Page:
Is Wrocław multicultural? I reckon not, and not only I think that. In their special on Wrocław, Polytka magazine quotes Professor Hana Cervinkova who says that “Vratislavians claim that their city is multicultural but really it is monocultural”. Pope John Paul II may have said in 1997 that “Wroclaw is a city situated practically at the meeting point of three lands which through their history are very closely united to one another. It is, as it were, a city of encounter, a city that unites”, but this meeting doesn’t happen. Bohemians, Germans and Poles have been here, but hardly any of them have been here at the same time. There was and there is little meeting.
Nah, I reckon that multiculturalism as it tends to be understood is flawed in that when people talk of it they tend to only mean different nationalities and religions. From that perspective Wrocław isn’t multicultural. Recent census results have shown that if you look at nationalities other than Polish in Wroclaw among people who are registered we’re talking about less than one thousand people who have other nationalities. Same with confessions/religions other than the RC church.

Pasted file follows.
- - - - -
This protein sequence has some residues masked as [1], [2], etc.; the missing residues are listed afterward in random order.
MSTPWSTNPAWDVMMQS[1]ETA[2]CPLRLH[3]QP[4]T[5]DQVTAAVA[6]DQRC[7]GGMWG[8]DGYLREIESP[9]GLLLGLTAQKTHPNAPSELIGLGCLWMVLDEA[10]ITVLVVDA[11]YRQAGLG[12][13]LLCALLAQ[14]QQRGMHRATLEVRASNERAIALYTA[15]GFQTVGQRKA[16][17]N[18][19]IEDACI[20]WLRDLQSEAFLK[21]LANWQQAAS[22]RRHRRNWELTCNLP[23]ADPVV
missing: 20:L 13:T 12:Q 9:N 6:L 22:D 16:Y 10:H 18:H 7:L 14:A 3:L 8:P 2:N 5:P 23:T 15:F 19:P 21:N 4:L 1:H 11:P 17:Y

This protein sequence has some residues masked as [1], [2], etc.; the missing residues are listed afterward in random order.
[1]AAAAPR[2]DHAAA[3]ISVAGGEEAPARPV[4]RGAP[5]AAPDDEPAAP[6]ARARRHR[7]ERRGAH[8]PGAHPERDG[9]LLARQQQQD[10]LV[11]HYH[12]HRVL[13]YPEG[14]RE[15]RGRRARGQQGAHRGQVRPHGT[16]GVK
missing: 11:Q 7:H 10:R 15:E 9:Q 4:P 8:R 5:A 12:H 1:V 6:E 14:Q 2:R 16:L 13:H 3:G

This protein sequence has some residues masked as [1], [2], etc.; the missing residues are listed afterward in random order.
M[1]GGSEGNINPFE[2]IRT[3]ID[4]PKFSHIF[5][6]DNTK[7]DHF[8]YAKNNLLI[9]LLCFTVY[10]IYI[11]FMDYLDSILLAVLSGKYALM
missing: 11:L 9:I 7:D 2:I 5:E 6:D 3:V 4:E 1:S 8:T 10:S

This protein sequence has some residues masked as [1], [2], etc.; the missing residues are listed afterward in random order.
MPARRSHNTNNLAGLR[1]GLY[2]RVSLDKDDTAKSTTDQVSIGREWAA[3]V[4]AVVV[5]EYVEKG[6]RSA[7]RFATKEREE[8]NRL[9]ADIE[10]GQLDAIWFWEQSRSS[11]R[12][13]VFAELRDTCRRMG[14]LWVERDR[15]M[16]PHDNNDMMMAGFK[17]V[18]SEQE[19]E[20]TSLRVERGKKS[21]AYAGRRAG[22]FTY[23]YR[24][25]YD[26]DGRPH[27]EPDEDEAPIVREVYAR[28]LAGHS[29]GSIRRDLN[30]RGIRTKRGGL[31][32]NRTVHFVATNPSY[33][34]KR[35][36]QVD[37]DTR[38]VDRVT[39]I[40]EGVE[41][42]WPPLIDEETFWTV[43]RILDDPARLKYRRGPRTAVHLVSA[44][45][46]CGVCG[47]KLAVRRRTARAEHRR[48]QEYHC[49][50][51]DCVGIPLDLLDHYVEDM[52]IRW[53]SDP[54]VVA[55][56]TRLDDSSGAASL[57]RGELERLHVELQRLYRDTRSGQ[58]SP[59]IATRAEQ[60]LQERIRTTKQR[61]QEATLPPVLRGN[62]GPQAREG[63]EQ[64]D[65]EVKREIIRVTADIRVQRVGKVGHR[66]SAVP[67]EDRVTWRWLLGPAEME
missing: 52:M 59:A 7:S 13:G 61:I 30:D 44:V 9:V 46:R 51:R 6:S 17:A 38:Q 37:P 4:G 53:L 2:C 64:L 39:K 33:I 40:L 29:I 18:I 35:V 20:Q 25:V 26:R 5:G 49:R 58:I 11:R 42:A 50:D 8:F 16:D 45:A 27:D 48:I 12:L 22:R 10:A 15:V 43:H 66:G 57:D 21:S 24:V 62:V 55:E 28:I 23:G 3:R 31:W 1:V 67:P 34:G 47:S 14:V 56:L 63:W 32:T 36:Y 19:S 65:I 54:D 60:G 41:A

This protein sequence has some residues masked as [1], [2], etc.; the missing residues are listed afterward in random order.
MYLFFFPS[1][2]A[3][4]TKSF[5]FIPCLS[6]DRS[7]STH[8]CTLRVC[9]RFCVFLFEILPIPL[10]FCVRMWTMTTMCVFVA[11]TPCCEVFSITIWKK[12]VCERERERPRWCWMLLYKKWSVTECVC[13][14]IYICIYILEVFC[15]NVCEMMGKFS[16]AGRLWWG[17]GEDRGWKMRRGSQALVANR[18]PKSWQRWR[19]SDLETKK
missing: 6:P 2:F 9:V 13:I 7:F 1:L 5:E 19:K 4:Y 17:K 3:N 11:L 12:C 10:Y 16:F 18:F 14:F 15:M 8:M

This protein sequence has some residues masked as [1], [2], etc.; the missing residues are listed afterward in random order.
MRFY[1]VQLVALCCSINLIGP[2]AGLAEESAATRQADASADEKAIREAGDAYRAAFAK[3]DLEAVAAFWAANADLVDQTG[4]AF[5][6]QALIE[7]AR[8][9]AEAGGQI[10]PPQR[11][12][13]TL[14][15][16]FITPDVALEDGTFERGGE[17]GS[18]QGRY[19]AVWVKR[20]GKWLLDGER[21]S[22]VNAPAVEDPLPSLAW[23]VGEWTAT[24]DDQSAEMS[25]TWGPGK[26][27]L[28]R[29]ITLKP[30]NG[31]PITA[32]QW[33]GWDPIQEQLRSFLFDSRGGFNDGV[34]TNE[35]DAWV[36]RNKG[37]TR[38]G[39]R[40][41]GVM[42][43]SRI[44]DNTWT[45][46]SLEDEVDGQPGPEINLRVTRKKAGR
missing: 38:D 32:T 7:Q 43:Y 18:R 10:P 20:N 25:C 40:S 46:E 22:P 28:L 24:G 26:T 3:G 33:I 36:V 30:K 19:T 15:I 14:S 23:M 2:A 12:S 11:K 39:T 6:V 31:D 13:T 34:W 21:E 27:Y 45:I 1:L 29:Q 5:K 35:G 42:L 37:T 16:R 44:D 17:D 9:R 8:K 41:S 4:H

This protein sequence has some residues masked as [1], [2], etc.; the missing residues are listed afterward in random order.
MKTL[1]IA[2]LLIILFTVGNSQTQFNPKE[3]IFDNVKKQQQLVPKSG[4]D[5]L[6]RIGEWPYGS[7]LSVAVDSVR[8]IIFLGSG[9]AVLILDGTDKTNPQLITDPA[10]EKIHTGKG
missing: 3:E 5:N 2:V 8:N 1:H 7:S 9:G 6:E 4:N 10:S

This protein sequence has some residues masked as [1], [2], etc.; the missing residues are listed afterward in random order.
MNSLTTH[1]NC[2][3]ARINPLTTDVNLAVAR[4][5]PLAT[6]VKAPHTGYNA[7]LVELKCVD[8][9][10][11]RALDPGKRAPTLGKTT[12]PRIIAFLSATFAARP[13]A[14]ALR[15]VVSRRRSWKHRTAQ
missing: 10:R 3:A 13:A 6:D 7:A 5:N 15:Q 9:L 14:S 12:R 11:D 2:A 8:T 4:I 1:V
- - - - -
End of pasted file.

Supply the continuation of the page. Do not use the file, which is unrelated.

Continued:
This concentration is flawed. I wish to say more about this in a later article, but for now will simply point out that Amartya Sen, in his book, “Identity and Violence: The Illusion of Destiny” shows that we are comprised of many different identities and that (what is often called as) intercultural meetings does indeed happen in Wrocław, but not in the way in which people most people think.
I mean, “when you think about it, we’re all different people all through our lives, and that’s okay, that’s good”.
Now, as it happens, at an event in the Wroclaw museum of contemporary art last November, Dr Julia Makaro and Dr Kamila Dolińska presented their report, “On the multicultural monocultural Wroclaw” whereby they interviewed people in Wroclaw about multiculturalism in Wroclaw. They came to the surprising conclusion that the great majority of people think that Wroclaw is multicultural, and 97% of them see this as positive. The reason why they believed that Wroclaw is multicultural is that they hear different languages, can buy different types of food and see different styles of architecture.
For me this, while being fairly shallow, and leaving aside the issue that those who speak other languages tend to be tourists (by that logic Oświęcim is a multicultural town), and those who sell different types of food tend to be Poles, this is a useful starting point in trying to build respect for diversity.
Klaus Bachmann righfully points out that there’s a difference between being for multicultural in theory and in practise. We might as well be pragmatic and try to make it work in Wrocław, to stop Wrocław from being a shallow city (well the water can stay shallow) and be a fitting Capital of Culture. This blog shall therefore see a series of articles addressing various multicultural competences (let’s call them that, I prefer “transcultural competences”, but explaining that will require a whole article which would tire your patience) such as the issue of languages, power, identity, the creation of the concept of “foreigners”, the situation of Roma from Romania and other clever stuff.